Brexit POLL: Should UK rejoin EU to help ease cost of living crisis after MP’s plea? VOTE

Rwanda plan is 'not working' says ex Brexit MEP

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The MP for Bournemouth East claimed there is an “appetite” to make “course corrections” to the current model, claiming recent polling suggests “this is not the Brexit most people imagined”. Mr Ellwood, who chairs the Commons Defence Committee, said “more radical thinking is required if we are to energise our economy through these stormy waters”.

He said Brexit in its current form had sparked a number of challenges, including shrinking exports to Europe and issues with the Northern Ireland Protocol.

Mr Ellwood added that these and other problems would “disappear” if the UK chose to rejoin the single market.

However, he was met with forceful rebuttals from Tory colleagues, including Commons Foreign Affairs Committee chairman Tom Tugendhat.

He said: “Let’s plan for the future and stop looking back. This decision is made.”

Former chief whip Mark Harper added: “The UK voted to leave the EU. That meant leaving the single market and putting an end to freedom of movement. The end.”

Treasury minister Simon Clarke said he was pleased to reassure Mr Ellwood that the UK would not be rejoining the single market as this would extinguish half the freedoms that make Brexit so important.

Former Brexit minister Lord Frost appeared to suggest Mr Ellwood – who has publicly said Prime Minister Boris Johnson no longer has his support – would not be suited to the top job, saying: “Brexit really is not safe in his hands or his allies.”

Writing in The House magazine, Mr Ellwood conceded his suggestion would require acceptance of some EU regulations, but argued one common standard may be better than two for UK industry.

He also acknowledged there are understandable reservations about the free movement of people in relation to benefit claims which “would need addressing”, but claimed this is not insurmountable.

Mr Ellwood wrote: “Let’s not forget, both Winston Churchill and Margaret Thatcher endorsed this model, with the view that the potential economic benefits outweigh the drawbacks.

“If joining the single market (with conditions) results in strengthening our economy, easing the cost-of-living crisis, settling the Irish problem at a stroke and promoting our European credentials as we take an ever greater lead in Ukraine, would it not be churlish to face this reality?”

Speaking to Times Radio on Thursday, June 2, Mr Ellwood described the issue as a “hot potato”, but said people should not “shy away” from the subject.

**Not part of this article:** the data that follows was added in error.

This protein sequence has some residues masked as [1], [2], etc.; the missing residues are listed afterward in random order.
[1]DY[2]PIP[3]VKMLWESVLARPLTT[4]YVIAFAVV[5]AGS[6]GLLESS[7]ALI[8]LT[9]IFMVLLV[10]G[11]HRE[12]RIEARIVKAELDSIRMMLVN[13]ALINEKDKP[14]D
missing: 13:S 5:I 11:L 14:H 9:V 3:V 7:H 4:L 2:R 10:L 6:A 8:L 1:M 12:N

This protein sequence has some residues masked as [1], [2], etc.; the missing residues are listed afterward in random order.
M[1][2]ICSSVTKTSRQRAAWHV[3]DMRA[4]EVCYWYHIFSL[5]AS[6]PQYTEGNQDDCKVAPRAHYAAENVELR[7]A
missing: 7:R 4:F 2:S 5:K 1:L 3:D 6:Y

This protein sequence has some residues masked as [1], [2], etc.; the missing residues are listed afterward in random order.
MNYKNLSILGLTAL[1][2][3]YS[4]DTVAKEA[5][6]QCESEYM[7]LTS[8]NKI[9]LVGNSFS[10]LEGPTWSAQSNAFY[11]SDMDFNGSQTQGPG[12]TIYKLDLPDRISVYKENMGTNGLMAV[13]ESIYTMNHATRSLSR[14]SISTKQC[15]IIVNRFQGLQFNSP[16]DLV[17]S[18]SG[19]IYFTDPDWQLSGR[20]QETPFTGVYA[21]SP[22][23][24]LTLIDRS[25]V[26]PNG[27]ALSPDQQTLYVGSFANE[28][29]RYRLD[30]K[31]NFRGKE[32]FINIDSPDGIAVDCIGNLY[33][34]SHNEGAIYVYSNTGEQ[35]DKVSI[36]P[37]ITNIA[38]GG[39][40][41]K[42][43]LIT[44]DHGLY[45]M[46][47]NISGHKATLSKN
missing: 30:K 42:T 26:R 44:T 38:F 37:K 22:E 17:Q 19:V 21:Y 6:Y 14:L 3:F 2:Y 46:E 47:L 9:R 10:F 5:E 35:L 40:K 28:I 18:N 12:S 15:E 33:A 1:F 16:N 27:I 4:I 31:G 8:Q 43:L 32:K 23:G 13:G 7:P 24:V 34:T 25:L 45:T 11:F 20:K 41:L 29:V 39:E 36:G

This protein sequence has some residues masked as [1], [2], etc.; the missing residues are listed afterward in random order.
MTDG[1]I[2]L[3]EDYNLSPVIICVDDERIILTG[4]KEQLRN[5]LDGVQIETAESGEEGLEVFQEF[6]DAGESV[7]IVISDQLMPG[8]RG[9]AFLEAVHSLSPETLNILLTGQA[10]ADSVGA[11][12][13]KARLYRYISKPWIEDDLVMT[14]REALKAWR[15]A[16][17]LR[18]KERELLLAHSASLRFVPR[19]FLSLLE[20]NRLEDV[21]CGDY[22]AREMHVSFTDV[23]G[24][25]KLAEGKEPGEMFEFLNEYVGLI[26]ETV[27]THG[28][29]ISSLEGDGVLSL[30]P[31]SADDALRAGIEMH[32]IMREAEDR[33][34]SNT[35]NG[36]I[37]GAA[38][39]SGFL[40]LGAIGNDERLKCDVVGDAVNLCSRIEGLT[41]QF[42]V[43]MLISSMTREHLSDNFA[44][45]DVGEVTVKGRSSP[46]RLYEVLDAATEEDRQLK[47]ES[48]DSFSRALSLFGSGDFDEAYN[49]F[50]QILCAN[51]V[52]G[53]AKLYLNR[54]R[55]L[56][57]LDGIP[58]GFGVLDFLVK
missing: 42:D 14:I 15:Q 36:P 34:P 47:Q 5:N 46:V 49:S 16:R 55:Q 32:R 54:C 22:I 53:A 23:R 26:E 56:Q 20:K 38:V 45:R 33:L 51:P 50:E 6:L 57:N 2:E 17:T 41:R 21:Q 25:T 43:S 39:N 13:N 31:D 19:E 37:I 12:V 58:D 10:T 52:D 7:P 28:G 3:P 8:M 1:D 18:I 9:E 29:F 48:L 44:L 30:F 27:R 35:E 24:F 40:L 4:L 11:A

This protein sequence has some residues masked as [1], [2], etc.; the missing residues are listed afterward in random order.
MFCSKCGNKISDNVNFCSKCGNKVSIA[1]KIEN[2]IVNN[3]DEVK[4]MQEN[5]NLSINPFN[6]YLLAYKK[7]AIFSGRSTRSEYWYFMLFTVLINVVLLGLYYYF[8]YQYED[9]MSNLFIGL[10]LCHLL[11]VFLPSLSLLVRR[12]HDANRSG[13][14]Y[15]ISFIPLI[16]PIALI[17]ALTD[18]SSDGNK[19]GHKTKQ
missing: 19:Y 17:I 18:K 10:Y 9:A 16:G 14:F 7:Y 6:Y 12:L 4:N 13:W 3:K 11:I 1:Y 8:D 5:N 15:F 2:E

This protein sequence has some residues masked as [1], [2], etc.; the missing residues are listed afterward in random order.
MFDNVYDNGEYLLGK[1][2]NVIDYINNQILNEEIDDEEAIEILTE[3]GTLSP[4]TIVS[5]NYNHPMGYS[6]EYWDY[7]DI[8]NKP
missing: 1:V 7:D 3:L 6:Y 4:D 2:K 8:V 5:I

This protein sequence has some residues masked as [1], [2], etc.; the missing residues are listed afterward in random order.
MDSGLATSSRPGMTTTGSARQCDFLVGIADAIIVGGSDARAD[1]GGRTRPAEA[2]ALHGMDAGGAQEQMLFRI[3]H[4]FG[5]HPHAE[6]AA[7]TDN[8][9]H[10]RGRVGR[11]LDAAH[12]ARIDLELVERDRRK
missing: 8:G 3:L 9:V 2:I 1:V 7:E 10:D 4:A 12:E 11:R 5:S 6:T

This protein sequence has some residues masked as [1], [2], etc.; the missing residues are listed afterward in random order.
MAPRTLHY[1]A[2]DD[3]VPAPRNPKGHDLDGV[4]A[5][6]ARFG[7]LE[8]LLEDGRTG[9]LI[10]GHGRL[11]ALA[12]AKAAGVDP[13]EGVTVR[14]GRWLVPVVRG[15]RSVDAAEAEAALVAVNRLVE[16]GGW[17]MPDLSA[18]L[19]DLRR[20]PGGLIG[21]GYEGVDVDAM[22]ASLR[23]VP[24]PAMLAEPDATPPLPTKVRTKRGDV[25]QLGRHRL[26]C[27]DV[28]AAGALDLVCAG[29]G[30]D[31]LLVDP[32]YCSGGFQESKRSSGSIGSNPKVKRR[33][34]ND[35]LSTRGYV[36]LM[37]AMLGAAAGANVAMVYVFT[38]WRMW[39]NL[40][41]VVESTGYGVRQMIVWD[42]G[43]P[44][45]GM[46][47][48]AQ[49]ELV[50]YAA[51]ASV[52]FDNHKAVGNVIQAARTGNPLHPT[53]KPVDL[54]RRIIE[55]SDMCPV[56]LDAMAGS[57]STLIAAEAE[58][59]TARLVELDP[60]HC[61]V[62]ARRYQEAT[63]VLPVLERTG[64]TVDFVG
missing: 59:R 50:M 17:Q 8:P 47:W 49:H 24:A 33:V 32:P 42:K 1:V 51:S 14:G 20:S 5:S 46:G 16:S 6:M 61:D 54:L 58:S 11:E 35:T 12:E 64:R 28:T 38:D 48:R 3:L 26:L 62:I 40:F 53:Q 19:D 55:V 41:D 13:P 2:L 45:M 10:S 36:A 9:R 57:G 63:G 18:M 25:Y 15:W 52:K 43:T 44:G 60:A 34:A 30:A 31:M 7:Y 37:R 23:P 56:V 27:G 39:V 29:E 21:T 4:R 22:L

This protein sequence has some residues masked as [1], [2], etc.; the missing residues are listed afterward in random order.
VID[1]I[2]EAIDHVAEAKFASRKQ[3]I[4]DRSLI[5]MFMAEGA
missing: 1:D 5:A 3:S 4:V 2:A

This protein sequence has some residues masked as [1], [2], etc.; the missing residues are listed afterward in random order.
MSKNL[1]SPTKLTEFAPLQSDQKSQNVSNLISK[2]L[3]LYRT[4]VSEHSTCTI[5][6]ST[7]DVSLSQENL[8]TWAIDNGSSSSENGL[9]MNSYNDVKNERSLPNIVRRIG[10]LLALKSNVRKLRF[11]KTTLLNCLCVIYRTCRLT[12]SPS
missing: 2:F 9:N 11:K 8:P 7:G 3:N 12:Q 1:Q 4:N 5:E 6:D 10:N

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He said: “Joining that single market, I believe, would strengthen our economy because it would remove so much red tape, it would ease the cost-of-living crisis, it would actually settle the difficult Irish problem on the Northern Ireland Protocol… and finally, it’s also to do with boosting our European credentials.

“Because we are now taking a lead in Europe on Ukraine, but the fact that this Brexit issue – particularly on Northern Ireland – is unresolved means, you know, we’re pulled back on this.”

The furore comes as experts warned the Platinum Jubilee fervour driving shoppers back to bricks-and-mortar stores is “fragile” and could be upended by the cost of living crisis.

According to figures released by the British Retail Consortium (BRC), visitor numbers inched up 0.6 percent between April and May, but are down 12.5 percent since 2019.

However, this is ahead of Italy, France and Germany, where the three-year decline stands at around a fifth.

BRC chief executive Helen Dickinson noted that footfall, up for the third month in a row, had been spurred on by Platinum Jubilee parties.

She said: “The anticipation for the Jubilee celebrations offered an added boost to footfall, with the public hitting the shops to find the best decorations and festive food and drink for the long weekend.”

However, Ms Dickinson cautioned that this modest increase could be wiped away by rising inflation and falling consumer confidence.

She said: “Improvement to footfall remains fragile as the cost-of-living bites.

“With UK discretionary incomes falling, government’s financial support to tackle surging energy costs may only provide temporary respite for households.”

Visitors to shopping centres have plummeted by a quarter in the last three years while high street footfall dropped 13.6 percent – though this is up 3.6 percent in a month.

Retail parks missed out on a Jubilee boost, with numbers dropping 6.3 percent since 2019 and 2.3 percent since April.

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